Recently, Splatoon 2 held its first Global Testfire, a beta for the game. With it came the general public’s first opportunity to try out the game, releasing this summer.
As it stands now, Splatoon 2 feels very similar to the original game, which could be a bad sign since it’s important for sequels to differentiate themselves. It hasn’t shown any signs of this yet, but Splatoon 2 still has many opportunities to do so.
Taking place during 6 one-hour slots, the Global Testfire featured just two maps: The Reef and Musselforge Fitness. Well designed, neither have any new mechanics nor are the environments as unique as stages from Splatoon 1.
A common complaint with the original game was that each mode limited players to just two maps for a 4-hour time span. Often, it became repetitive continuously replaying the same stages. The two stages in the testfire may point to this once again being the case, but hopefully not in the final game.
Pick Up Your Weapons
The Global Testfire provided four weapons for players to use. The Splattershot, the Splat Roller, the Splat Charger, and the brand new Splat Dualies, which are a great addition.
The Splat Dualies are great since they feature good spread, and they also have a roll which adds maneuverability. The roll feels natural and is a really good mix up in combat. Furthermore, it combines both reticles, making both guns aim at the same place, increasing splat power.
It’s slightly concerning that only one of the four weapons is a new addition. Hopefully, the final game has a better ratio of new weapons to old ones.
The four special weapons included in the testfire were the tenta missiles, the splashdown, the sting ray, and the inkjet. The tenta missiles lock onto enemies and launch four missiles at each one. They’re easy to use, but also pretty easy to avoid. The splashdown can be described as a jump punch into the ground. It creates an explosion of ink around the player, splatting anybody within the radius.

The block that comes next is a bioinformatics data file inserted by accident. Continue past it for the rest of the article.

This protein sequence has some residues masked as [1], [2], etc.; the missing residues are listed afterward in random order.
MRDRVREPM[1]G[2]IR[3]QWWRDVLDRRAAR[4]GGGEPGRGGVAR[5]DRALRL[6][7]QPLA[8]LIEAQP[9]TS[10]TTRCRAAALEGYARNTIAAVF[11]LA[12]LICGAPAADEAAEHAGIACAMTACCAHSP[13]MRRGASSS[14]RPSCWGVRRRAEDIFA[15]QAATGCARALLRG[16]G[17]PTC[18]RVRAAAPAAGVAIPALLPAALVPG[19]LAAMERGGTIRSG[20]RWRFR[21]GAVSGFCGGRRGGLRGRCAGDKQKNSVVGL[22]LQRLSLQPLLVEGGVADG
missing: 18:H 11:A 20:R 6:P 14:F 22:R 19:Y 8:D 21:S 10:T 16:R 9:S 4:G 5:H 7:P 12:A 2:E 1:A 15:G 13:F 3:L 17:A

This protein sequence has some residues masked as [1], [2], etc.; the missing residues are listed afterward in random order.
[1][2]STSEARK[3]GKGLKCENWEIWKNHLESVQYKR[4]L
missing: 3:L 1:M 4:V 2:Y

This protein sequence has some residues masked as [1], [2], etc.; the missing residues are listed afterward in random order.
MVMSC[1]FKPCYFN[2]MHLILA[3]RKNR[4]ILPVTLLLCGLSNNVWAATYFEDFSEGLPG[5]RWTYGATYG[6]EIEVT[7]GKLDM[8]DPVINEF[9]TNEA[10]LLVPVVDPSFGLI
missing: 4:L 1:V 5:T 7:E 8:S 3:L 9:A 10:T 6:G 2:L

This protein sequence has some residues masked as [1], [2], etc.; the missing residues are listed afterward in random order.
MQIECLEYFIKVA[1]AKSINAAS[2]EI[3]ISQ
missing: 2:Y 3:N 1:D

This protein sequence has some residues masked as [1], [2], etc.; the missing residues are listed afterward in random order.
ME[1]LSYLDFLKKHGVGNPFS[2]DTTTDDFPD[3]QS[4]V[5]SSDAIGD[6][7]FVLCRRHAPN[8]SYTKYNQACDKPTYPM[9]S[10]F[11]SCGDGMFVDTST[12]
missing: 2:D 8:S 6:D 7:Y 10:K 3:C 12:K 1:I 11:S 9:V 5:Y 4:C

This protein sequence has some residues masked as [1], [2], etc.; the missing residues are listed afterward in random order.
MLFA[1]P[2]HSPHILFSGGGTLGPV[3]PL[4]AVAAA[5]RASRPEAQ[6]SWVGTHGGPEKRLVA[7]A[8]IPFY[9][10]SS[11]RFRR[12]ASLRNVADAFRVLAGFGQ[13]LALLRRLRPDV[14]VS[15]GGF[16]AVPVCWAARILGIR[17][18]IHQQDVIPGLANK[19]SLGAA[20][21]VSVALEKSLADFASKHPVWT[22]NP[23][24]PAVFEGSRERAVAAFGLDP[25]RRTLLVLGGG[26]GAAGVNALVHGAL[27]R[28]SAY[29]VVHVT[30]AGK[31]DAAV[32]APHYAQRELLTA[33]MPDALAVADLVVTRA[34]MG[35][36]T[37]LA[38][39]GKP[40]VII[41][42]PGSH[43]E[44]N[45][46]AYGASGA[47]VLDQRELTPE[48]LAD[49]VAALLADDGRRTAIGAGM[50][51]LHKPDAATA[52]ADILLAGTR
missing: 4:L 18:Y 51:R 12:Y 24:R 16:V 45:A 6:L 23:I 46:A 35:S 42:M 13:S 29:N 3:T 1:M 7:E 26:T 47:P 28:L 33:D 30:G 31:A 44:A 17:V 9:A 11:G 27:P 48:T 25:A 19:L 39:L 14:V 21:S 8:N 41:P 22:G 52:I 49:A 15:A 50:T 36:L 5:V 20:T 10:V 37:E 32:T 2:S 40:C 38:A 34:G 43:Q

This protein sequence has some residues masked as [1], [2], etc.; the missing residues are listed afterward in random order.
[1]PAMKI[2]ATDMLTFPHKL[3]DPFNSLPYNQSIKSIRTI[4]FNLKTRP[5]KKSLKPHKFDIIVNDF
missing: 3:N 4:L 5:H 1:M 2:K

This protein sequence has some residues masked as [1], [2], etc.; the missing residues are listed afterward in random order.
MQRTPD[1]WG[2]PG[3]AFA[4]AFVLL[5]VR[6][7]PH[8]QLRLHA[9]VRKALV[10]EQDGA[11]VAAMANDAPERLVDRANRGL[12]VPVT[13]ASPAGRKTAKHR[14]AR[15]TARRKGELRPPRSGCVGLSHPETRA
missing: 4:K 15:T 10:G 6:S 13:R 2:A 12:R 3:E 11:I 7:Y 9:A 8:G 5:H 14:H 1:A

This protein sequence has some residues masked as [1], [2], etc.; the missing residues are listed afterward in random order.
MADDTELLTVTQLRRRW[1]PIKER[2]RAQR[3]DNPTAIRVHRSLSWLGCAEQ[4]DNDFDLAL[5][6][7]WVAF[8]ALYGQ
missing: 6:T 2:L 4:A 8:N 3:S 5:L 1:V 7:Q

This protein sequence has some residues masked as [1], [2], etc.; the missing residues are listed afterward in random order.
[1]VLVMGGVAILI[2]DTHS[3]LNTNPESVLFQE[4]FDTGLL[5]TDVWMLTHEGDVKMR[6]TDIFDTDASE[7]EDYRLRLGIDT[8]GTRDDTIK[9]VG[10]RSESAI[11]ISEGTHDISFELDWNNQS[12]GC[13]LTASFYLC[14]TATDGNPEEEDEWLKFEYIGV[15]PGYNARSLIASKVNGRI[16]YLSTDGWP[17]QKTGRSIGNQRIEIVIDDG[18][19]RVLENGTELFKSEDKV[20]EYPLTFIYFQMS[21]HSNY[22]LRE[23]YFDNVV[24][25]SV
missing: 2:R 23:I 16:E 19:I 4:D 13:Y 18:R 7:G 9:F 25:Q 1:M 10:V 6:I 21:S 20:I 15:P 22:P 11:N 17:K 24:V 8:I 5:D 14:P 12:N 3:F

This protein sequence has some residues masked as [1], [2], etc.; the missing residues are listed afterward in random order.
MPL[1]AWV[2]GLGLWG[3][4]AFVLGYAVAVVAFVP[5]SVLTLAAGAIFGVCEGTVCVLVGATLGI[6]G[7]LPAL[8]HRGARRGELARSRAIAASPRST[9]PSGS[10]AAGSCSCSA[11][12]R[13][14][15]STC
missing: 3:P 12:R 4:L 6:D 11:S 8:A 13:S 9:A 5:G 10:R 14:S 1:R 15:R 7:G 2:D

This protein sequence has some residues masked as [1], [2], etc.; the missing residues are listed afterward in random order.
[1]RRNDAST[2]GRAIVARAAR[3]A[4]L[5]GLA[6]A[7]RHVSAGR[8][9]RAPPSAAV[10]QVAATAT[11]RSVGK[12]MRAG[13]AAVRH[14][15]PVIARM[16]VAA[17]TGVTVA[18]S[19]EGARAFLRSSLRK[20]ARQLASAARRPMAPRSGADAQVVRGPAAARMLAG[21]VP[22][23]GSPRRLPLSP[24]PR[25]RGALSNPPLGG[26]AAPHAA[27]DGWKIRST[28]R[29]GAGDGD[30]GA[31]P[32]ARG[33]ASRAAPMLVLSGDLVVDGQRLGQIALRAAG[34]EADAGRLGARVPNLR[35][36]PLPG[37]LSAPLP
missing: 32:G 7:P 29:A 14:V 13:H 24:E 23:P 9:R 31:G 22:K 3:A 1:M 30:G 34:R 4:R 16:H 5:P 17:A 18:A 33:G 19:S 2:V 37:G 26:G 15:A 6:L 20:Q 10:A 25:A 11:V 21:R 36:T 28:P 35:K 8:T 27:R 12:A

The sting ray functions similarly to the Killer Whale from the first game. The difference is that it has a much narrower stream that players can aim while using. Finally, the ink jet is the most interesting special weapon of the bunch. It functions as a jet pack that players can control paired with a bazooka type gun that is very satisfying to use, way more so than the Inkzooka of Splatoon 1.
This special can lead to ink–redible advantage, given players can move to enemy controlled areas, spreading ink and splatting enemies. There is a risk-reward element at play because though they have the high ground, players with the ink jet can still be splatted. So players have to be careful with who they approach.
A huge factor in the original Splatoon was its gyroscope controls. More accurate than traditional dual-sticks, the gyro controls were the go-to setup for many people. Fortunately, the motion controls feel just as good in Splatoon 2.
Additionally, resetting the camera is far easier this time around. It’s very free and easy to manipulate the center instead of it sticking vertically. The only quarrel with the controls is that swimming, which is done by holding ZL and moving the left stick, is incredibly difficult with the standard Joy-Con grip. A Pro controller will most likely be optimal for this experience.